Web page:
As a weirdo minority religion Christianity, and Catholicism in particular, is skewered over its uptight sense of morals and its liberal application of the "sin" label. Yu's path is determined by a revelation from his idiot friends in the sense of "you know, this would get a Christian priest really going, hur-hur-hur." And if Jesus could treat sinners as his equals, well, why not declare the suffering of a sinner at the hands of society as being equal to His? It's been done before, though perhaps not with this sort of straight-faced, child-like logic. The viewer must lament the hypocrisy that lies in the fact that, amid all the murder and mayhem and interpersonal violence, the only acts of perversion that raise as much as an eyebrow are the sexual kind. Horrific, deplorable violence is OK, as long as you're not a sexual deviant.
The film's director has gone on the record as saying that he thinks he would join a Jesus fan club because Jesus is a pretty cool dude but, as many of us will agree, the guy's followers are distinctly weird. So he invents a rival club called the Zero Church, which exhibits the same zeal as Catholicism for pwning its followers' souls and lives. Kind of the sort of thing that Yoko was accused of doing to John, as if he were incapable of discovering whacked-out oriental philosophy by himself. Except here the "exotic" element is whacked-out occidental philosophy. Neither John nor Yoko feature in the film, mind you, though Chrissie Hynde and Kurt Cobain do.
Having mentioned the late John, this whole trip is every bit as screwed up as The Holy Mountain, which he sank money into that he never saw again. Except it's not on drugs, is not seeking immortality, and most of the characters bathe. The script is the product of Tom Robbins's and Saint Augustine's secret life as anime writers. It has more trips through sin and its consequences than Dante and Larry Niven put together, ending (not starting!) in Plato's cave. Still, much of the perverse sinning actually serves a purpose and has some logic to it. The wantonness is found in the relationships between the characters. True immorality lies in the way in which we treat each other.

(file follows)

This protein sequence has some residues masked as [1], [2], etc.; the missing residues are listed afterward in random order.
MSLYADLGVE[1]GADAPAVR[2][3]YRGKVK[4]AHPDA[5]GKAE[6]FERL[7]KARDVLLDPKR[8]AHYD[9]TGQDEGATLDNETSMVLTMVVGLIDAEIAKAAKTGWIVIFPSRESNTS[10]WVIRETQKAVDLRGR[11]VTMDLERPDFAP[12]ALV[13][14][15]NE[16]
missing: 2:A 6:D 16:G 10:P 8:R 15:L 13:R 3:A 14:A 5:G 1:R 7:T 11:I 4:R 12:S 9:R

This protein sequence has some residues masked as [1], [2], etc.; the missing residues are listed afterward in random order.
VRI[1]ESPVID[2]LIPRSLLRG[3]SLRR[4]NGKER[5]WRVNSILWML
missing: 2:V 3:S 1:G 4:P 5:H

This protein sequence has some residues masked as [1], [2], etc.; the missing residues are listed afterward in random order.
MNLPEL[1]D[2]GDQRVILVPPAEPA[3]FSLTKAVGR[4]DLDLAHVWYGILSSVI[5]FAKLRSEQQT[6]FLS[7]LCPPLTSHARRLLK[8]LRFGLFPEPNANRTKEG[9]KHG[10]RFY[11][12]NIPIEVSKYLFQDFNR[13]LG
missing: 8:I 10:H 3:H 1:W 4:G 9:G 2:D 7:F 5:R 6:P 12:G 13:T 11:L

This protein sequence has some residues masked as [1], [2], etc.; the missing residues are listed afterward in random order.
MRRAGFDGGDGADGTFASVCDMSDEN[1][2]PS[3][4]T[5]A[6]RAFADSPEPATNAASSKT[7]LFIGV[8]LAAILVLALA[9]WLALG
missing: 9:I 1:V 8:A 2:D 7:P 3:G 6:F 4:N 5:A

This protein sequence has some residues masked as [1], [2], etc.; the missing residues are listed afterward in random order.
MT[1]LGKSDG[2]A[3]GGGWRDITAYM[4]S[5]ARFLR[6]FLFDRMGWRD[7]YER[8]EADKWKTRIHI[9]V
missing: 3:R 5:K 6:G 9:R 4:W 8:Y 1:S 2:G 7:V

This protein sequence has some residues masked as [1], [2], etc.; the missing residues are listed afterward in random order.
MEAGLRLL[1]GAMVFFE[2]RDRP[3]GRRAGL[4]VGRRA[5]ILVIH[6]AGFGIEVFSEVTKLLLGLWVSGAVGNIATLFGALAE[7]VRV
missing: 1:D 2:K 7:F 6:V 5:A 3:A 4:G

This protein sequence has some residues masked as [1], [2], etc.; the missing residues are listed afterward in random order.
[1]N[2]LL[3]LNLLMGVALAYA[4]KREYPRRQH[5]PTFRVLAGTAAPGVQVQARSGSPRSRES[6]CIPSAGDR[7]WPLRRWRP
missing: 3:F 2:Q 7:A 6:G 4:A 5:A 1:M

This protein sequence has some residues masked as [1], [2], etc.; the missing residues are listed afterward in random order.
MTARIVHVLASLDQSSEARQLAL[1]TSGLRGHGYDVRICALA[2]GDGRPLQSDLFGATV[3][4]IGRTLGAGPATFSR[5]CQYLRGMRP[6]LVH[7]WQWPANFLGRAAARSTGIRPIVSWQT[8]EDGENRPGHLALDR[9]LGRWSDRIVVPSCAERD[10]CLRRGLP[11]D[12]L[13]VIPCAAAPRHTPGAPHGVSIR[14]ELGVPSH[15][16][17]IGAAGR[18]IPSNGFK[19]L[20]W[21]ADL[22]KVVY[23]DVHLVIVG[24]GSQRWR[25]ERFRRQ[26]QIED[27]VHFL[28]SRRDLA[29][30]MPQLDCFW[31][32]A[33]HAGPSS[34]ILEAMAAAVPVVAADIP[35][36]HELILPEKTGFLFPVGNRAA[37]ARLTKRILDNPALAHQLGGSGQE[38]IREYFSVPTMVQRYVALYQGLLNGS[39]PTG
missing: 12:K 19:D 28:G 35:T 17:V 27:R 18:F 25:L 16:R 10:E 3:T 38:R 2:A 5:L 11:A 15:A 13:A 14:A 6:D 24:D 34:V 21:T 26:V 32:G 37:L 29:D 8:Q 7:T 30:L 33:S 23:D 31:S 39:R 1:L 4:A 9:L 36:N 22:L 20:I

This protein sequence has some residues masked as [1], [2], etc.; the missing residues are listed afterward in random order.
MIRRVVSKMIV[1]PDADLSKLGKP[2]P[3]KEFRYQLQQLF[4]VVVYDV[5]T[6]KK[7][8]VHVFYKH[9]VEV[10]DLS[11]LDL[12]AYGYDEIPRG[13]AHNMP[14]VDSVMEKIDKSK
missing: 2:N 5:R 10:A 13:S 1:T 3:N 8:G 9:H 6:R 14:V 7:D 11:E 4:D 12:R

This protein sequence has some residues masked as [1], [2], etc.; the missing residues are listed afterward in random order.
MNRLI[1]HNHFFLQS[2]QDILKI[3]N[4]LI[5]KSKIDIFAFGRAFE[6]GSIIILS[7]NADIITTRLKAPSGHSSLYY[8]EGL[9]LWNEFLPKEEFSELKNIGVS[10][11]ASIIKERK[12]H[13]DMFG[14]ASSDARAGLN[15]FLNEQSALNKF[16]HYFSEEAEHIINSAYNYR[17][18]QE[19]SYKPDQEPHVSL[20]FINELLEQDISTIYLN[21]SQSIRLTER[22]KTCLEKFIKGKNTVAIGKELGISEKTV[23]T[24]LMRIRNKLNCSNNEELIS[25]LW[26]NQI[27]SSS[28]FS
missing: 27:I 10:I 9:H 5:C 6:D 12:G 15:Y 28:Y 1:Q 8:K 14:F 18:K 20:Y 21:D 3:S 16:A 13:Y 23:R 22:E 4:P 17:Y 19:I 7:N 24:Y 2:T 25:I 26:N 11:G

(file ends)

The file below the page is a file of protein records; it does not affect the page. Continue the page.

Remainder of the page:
Just so you know, this is LONG
This film is four hours long. In the future a director's cut may be much longer. Apparently the six-hour version freaked out the producers, who had to consider marketing and showtimes, and the two-hour version greatly displeased the director. Despite being longer than Ben Hur, though, Love Exposure has none of the grave self-importance of, say, a Bergman and feels no need to define itself as an epic. It is entirely genuine, completely off its rocker, and tries to tell its story in as many frames as you'll let it get away with.
Love Exposure is an opus (probably the only label you can give to something that lasts four hours) destined for the cult classic midnight show circuit. I've seen it described elsewhere as a melodrama, a caper, and a romantic comedy. These are all true, as is everything else that anyone might say about this film. It makes no effort to define or defend itself.
Should you watch it
Sweet Jesus, yes! You will never find a better four-hour long transvestite ninja adventure through unrequited love, monotheism, and stealth photography. Break out your biggest tub of popcorn and get in the mood for a film that goes from knee-slapper to love story to family drama to kung fu to freakshow and back in minutes. I promise that you will cheer every time the hero gets a boner in a dress. Love Exposure is one of the finest immorality plays you'll ever watch.
Many people's mileage will vary but, concluding, I think I have no choice but to let this film get away with its inconsistencies and little plot holes and rate it for sheer entertainment value:
Film critic style rating: * * * * * (5/5)
"Could you please get off me?"